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  1. ArchDaily
  2. Projects
  3. Wellbeing
  4. Slovenia
  5. Enota
  6. 2009
  7. Orhidelia Wellness / Enota

Orhidelia Wellness / Enota

  • 01:00 - 3 June, 2010
Orhidelia Wellness / Enota
Orhidelia Wellness / Enota, © Miran Kambič
© Miran Kambič

© Miran Kambič © Miran Kambič © Miran Kambič © Miran Kambič +24

  • Architects

  • Location

    Podčetrtek, Slovenia
  • Architects

  • Project Team

    Dean Lah, Milan Tomac, Maruša Zupančič, Nuša Završnik, Zana Starovič, Anna Kravcova, Polona Ruparčič, Marko Volf, Sabina Sakelšek, Esta Matkovič, Darja Zubac, Dean Jukić, Nebojša Vertovšek, Tjaša Marinšek
  • Landscape Architecture

  • Structure

    Elea iC
  • Client

    Terme Olimia
  • Climatisation & Plumbing

  • Electrical Instalation

    Forte inženiring
  • Budget

    13,000,000 EUR
  • Area

    9990.0 sqm
  • Project Year

  • Photographs

From the architect. Main goal while designing the building was to diminish as much as possible its presence in the surroundings. Since the demanded program of wellness center is very extensive and in parts it demands overcoming great spans and big heights of inner spaces, putting up classically conceived building on central green plot would fill up last remaining open area in thermal complex and largely degraded its spatial quality.

© Miran Kambič
© Miran Kambič

New wellness center is consecutively designed rather like a landscape arrangement then a building. Folded elevations appear like supporting walls dividing different levels of landscape surfaces. Central walking path is now stretched over the roof and enables visitors completely new, different experience of the site. On both ends, where strolling path connects with passing inner roads, it forms two smaller public squares to control the speed of vehicles and ultimately gives advantage to pedestrians over the traffic.

© Miran Kambič
© Miran Kambič

Rather than searching for its own expression and claiming its space new object connects existing single buildings and other spatial elements in the whole.

© Miran Kambič
© Miran Kambič
Location to be used only as a reference. It could indicate city/country but not exact address. Cite: "Orhidelia Wellness / Enota" 03 Jun 2010. ArchDaily. Accessed . <>
Read comments


Maja Brucic · February 05, 2012
Maja Brucic · February 05, 2012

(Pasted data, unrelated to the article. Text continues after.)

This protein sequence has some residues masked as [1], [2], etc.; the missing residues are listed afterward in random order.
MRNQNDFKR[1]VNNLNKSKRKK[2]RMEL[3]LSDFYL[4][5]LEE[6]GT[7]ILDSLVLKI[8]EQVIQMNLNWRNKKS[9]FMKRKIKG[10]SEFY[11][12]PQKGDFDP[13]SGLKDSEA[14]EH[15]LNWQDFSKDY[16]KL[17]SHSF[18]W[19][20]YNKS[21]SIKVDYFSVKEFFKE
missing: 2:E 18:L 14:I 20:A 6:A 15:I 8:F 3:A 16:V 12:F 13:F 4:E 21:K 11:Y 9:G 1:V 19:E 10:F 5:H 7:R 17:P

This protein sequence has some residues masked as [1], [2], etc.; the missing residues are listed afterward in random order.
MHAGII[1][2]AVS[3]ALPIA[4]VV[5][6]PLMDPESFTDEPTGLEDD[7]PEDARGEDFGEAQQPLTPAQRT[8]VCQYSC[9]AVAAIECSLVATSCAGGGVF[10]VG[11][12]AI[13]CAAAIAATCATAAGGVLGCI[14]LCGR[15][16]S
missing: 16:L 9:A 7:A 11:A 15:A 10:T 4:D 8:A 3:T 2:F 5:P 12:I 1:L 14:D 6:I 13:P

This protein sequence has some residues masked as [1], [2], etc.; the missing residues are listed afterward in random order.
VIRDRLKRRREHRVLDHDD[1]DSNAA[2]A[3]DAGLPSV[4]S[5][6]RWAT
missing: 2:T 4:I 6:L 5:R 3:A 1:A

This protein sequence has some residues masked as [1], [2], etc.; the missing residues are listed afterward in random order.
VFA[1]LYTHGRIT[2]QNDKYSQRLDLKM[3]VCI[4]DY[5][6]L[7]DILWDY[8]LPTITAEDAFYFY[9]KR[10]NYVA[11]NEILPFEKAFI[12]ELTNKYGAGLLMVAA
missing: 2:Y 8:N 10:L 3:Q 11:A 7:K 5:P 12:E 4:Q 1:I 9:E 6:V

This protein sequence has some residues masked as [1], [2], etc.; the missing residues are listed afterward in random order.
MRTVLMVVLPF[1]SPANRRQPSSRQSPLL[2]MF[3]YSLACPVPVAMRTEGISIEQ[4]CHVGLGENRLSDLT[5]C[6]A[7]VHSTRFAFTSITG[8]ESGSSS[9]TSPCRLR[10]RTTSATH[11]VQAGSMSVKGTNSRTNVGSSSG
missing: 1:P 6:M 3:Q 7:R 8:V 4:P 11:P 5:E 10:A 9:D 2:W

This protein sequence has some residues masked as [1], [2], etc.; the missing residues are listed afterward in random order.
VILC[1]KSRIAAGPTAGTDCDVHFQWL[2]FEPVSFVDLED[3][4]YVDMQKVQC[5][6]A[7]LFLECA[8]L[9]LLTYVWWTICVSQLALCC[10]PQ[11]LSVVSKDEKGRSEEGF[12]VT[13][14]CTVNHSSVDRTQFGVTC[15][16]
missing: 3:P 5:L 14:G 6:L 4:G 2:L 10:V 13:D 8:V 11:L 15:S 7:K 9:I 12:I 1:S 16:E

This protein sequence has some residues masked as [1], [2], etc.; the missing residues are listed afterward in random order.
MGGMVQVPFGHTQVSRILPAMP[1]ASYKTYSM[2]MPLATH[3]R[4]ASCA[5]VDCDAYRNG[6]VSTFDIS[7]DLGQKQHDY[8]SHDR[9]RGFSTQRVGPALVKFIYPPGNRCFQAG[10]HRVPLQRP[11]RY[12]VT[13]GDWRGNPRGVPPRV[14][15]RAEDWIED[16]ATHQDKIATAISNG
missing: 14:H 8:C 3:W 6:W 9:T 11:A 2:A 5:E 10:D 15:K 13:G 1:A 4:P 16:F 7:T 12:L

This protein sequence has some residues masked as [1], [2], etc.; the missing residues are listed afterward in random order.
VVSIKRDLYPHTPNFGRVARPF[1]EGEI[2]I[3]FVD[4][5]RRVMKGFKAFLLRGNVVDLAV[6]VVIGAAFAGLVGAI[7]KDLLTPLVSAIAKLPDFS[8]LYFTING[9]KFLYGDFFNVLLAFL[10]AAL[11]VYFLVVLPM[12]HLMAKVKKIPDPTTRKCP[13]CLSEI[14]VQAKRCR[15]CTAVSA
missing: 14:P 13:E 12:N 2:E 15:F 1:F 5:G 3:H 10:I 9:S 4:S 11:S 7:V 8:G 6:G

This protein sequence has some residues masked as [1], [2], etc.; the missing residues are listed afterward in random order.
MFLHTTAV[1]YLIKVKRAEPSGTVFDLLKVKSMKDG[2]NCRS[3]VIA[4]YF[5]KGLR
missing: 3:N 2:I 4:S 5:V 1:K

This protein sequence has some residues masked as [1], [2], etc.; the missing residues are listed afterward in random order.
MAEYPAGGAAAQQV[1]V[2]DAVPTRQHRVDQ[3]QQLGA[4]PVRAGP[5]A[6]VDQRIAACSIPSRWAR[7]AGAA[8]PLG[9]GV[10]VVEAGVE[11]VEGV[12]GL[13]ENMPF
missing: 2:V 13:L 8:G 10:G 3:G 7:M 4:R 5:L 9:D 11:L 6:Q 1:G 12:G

Orhidelia Wellness / Enota | ArchDaily via @archdaily

SNARL · November 21, 2010

Someone learned from Las Vegas.

jasonlee · September 08, 2010

Reading: "Orhidelia Wellness / Enota | ArchDaily"( )

archibigben · August 27, 2010

cool,i like it.

Hassan Al-muhannadi · August 27, 2010 @plethoraapp

teresa lugo · August 17, 2010

Un Magnifico ejemplo de Arquitectura para espacios publicos y edificaciones culturales: Orhidelia Wellness / Enota

Tim Bolje · July 28, 2010

Supermoderno, a u susjedstvu... Orchidelia Wellness u Sloveniji

carey lyon · June 07, 2010

looks like another ghastly ARM building

CROFTdesign · June 04, 2010

the vision of the architect seems to have gotten in the way of the purpose of the space... where's the nature??

jacob · June 04, 2010

Logan's Run.

Timothy · June 04, 2010

When Mozart composed "die Zauberflöte" the first reaction of the Austrian Emporer at the premiere was: "hmmmm... to many notes". It seems many will react in the same way to this project.

voisin de ville · June 07, 2010 11:10 AM

mozart was a genius, OK
that is not a reason for me to appreciated his so precious music.

some people prefer simplicty to virtuosity.

WPstudios · June 04, 2010

RT @nicholaspatten Orhidelia Wellness.

Nicholas Patten · June 04, 2010

Orhidelia Wellness.

Priscilla · June 04, 2010

Its good to see something out of the ordinary... finally! It can cause some controversy whether it's good or not, but thats the final idea with this projects!!! I like that it seems almost too artificial to be built... maybe Ventury-inspired?

OPA · June 03, 2010

too fkn much

Andrew · June 03, 2010

It's refreshing to see the concept of building-as-landscape taking off. While this project does seem a bit kitchy the ideas and massing are exciting and inspirational. Great coverage on this project - thanks arch daily.

dezzo · June 03, 2010

Eastern Europeans are coming out with highly edgy stuff executed well recently. There must be a great school there teaching excellent material. Seems like one of the few European nations that don't need to adhere to strict tradition and vernacular.

ANDREI · June 03, 2010

there is so much going on, i don't think i can relax with all this stuff assaulting my eyeballs.

voisin de ville · June 03, 2010

supposed to be inspired by nature ?

but very, very artificial
almost kitch !

Priscilla · June 04, 2010 06:43 AM

I agree, it could be almost Kitschy but at least is a "memorable" project!

PatrickLBC · June 03, 2010 10:05 PM

Agreed, some of the materials are artificial and kitschy.

However, if you look a bit deeper, this project is all about nature. From the non-rectilinear geometries, to the tree-like columns, to the abundant daylight, to the integration of water and plants throughout... A building doesn't have to look like a tree to be inspired by natural forms & processes.

Google "Biophilic Design" for more.


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